Minimum wage workers will pocket a little extra money each week, thanks to the Fair Work Commission, but economists warn the increase won’t raise living standards.
The Fair Work Commission opted to raise the minimum wage by 35 cents an hour on Friday, representing a boost of 1.75 per cent.
The move brings the minimum wage up from $740.80 a week ($19.49 an hour) to $753.80 ($19.84 an hour).
It’s a small increase, which the Fair Work Commission itself noted was “substantially lower” than the 3 per cent increase provided in 2019.
But the latest increase is roughly enough to keep in line with inflation while also reflecting the changed economic circumstances Australia faces in a post-coronavirus world, the commission said.
“The increases we have awarded are likely to maintain the real value of the wages of national minimum wage and award-reliant employees,” the commission said.
‘Resounding rejection’ of government policy
Sally McManus, secretary of the Australian Council of Trade Unions, said the increase was not enough.
“We would have liked to see a larger increase and are disappointed some workers won’t see pay rises until November or February,” she said.
The decision to increase minimum wages also shows cutting costs is not the only way to drive the economy through a recession, Ms McManus said.
“Today’s announcement of a pay increase for Australia’s lowest-paid workers is a resounding rejection of the argument that we can cut our way to economic recovery,” she said.
“Putting more money in workers’ pockets is the key to rebuilding our economy, this is how the hospitality and retail sectors will grow, when workers have money to spend.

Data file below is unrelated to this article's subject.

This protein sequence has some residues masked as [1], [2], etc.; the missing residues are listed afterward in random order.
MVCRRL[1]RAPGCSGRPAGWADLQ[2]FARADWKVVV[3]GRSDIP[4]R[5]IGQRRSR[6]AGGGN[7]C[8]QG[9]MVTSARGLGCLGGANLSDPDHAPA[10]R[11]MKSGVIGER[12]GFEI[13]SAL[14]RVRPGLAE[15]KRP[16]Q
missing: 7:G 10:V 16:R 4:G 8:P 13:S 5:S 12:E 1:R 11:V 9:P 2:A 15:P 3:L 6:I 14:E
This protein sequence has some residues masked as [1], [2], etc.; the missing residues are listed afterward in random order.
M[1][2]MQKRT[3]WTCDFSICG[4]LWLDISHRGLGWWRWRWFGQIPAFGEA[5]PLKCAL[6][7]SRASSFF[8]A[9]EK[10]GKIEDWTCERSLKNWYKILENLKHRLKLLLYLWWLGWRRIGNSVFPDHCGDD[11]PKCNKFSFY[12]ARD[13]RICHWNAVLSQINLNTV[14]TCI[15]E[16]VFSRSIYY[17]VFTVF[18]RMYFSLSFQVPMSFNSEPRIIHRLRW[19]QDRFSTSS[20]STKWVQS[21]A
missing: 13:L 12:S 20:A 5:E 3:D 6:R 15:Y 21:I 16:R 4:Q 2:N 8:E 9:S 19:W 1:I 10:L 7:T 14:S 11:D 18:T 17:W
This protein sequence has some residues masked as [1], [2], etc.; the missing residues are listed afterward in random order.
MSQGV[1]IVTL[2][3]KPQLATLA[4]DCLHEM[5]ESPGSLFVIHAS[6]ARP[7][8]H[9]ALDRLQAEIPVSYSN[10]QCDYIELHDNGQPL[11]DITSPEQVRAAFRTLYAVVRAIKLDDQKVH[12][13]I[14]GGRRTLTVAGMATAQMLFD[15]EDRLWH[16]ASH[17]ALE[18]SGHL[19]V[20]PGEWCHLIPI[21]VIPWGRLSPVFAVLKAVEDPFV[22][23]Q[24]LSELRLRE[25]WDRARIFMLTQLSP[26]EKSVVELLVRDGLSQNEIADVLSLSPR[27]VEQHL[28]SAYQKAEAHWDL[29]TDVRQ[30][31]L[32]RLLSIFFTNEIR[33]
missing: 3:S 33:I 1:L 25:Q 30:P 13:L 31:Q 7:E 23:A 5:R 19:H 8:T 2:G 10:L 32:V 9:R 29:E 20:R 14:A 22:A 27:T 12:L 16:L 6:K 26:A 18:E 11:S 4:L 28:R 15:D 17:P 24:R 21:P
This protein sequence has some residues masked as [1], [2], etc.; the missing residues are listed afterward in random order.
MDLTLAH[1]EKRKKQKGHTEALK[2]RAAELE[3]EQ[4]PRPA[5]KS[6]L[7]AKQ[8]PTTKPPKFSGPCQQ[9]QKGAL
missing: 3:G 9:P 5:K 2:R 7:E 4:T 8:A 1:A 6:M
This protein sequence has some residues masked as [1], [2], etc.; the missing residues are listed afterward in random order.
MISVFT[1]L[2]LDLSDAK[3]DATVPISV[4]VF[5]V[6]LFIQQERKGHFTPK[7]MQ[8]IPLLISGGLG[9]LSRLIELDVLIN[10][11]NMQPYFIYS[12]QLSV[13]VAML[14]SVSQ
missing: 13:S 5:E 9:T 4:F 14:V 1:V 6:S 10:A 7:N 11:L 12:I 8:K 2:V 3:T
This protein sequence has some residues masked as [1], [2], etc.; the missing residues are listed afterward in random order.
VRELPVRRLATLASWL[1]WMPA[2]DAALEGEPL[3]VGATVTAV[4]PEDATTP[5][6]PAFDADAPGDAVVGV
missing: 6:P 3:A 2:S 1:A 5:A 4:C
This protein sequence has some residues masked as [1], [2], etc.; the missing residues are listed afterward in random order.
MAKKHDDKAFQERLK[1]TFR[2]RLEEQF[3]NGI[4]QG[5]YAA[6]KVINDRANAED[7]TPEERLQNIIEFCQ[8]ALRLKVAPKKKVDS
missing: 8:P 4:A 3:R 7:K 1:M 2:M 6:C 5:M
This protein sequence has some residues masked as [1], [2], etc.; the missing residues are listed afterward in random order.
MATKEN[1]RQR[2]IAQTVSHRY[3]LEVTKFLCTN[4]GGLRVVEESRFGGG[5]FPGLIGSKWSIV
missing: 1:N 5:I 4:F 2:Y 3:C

“This is why the Government must extend and expand JobKeeper past September, maintain the rate of JobSeeker, and lift investment in job creation programs. Infrastructure, buying”
Balancing wages with jobs
Independent economist Saul Eslake welcomed the increase, telling The New Daily it balances the need to support workers without over-burdening employers.
“I think it’s a good outcome,” he said.
Prior to the Fair Work Commission’s announcement, Mr Eslake advocated for changes to the minimum wage to be delayed until the uncertainty created by the pandemic began to clear.
But he noted that if the changes do go ahead an increase should at least match the rate of inflation so ‘real wages’ did not go backwards.
‘Real wages’ refers to the purchasing power of the money a worker receives, rather than the total in dollars.
If wages increase by less than the rate of inflation, the money a worker earns will not be able to buy as many goods and services as it previously could – meaning a worker’s ‘real wages’ have shrunk.
“[This increase] will ensure people on the minimum wage are able to maintain– roughly speaking – their standard of living,” Mr Eslake said.
“Not everyone’s living costs go up by the same amount as the CPI, some do more and some do less so it’s not perfect, but it maintains the real value of the minimum wage.”
And while many advocacy groups will argue a larger increase is necessary, Mr Eslake said too large an increase would add undue burden on business’ hiring costs.
The outlook for employment is “a bit precarious” right now, Mr Eslake said, and even though Australian workers will face less competition from migrant workers, “it’s still going to be fairly tough” to for many looking for work.
“In those circumstances a significant increase in the cost of hiring people who almost by definition don’t have a lot of skills – otherwise they wouldn’t be on the minimum wage – well, this is probably not the right time to be doing that.”